And yet there are plenty of reasons to believe that the market is not quite as solid as so many of these experts are telling us.

For one thing, Land Registry figures recently published said that average house prices rose by just 0.1 per cent in July. In the West Midlands, Yorkshire Humberside and Wales, it has recorded a fall in average house prices for two months in a row now.

And, don’t forget, the FT recently predicted the recent crisis in the City could hit London’s house prices.
But, news that should really make the property market commentators sit up came from The Royal Institution of Chartered Surveyors (RICS) yesterday. In the second quarter of 2007 there were 5,120 residential properties sold at auction, the highest number of sales in over two years and a 22 per cent rise on the previous quarter. RICS reckons residential lots offered at auction should continue to pick up and it estimates that repossessions could rise to in excess of 45,000 in 2008, amounting to 124 repossessions per day.
But, what puzzles us is this. Why are there repossessions at all, at the moment? With house prices so much higher today than even a few months ago, any mortgage holder who gets into difficulty could solve the problem by selling up, or perhaps re-mortgaging, The real crunch, though, will be what will happen when house price inflation drops. Even the bulls of the market expect single digit inflation in the sector this year and next. But in two years time, a property owner who gets into difficulty, might well find that lower rates of house price inflation mean they no longer have the option to re-mortgage, or to sell.
We suspect that industry forecasts have totally failed to take this into account when predicting future rates of repossessions.
Many in the industry are quick to point out that the sub-prime market in the UK is more modest than in the US and, goes the argument, UK lenders were more responsible with their lending. The US crisis will not, therefore, spread here, or so they say. But then read this comment from a report produced by ABN Amro back in April. “UK housing looks almost 50 per cent overvalued, compared with 25 per cent in the US. This seems difficult to rationalize, considering trends in employment, income and interest rates.

“Structural factors, such as a lack of supply and migration, don’t appear to explain the premium on UK housing as rents have remained subdued relative to prices.

“So why has the UK not experienced a US-type adjustment? Expectations appear to be crucial. In contrast to the Fed, the Bank of England reinforced expectations of continued rapid house-price gains. But with growing evidence of speculative activity,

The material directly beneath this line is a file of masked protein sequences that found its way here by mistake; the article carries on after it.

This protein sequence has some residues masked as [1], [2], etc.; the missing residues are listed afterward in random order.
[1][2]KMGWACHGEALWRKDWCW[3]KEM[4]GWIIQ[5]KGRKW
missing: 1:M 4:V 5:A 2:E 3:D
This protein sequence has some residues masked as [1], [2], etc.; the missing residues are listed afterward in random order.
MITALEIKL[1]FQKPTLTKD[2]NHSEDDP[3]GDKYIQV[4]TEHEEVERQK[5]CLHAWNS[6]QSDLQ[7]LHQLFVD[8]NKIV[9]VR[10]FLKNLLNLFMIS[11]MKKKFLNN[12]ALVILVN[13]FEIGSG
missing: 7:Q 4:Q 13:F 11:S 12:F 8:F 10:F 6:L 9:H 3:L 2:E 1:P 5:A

the BoE has created the risk of a more disorderly correction in the future.

“The UK economy looks more vulnerable to a housing downturn than the US. Consumers depend more on housing as a source of wealth. The banking sector could also be exposed. Most worrying, if a housing correction undermines confidence in
sterling, the BoE might be unable to cut interest rates to soften the impact.”

But perhaps the most damming piece of news emerged yesterday, when mortgage lenders representing no less than 12 per cent of all UK mortgage lending either upped interest rate charges, or tightened lending criteria.

This is what Fionnuala Earley, chief economist at Nationwide said, “The same person trying to get a mortgage will find the situation more difficult now than three months ago#133;Some lenders will reassess how much they want to lend. You’re not going to stretch yourself for volume in a market you think is a little risky.’‘

And with those words, the market should be trembling. Mortgage lenders came under criticism when they upped their lending criteria so that they were willing to lend at 5 times income. But, even deals of that scale are not enough to enable many to jump on the property ladder. If lenders reduce their criteria, then for most non-home owners, house purchase becomes quite simply impossible.

It all depends on buy-to-let. The figures from Paragon described above suggest this is still a very profitable area. Some people, worried about their pension, especially in the light of recent market turmoil, might decide property investment is the thing for them, driving up the popularity of this form of investing.

But, figures published elsewhere contradict Paragon’s bullish findings. The FT recently said the average buy -to-let investors will enjoy net returns of just 3.5 per cent, after allowing for maintenance and voids. Given that the current rate of interest is 5.75 per cent, that will mean a very substantial deposit before a new buy-to-let investor can cover costs.

High house prices relative to income have created an illusion. They have made us feel better off than we really are. They have fuelled an unsustainable level of borrowings, a short-sighted attitude to pensions, and created inflationary pressure.

All that stands in the way of a dramatic fall in house prices is local authorities and their willingness to grant planning permission. Earlier this week, one tabloid newspaper headlined how house building will encroach on our green belt. And yes, it will; the alternative is homelessness. But if market forces are allowed to work, house prices will crash.

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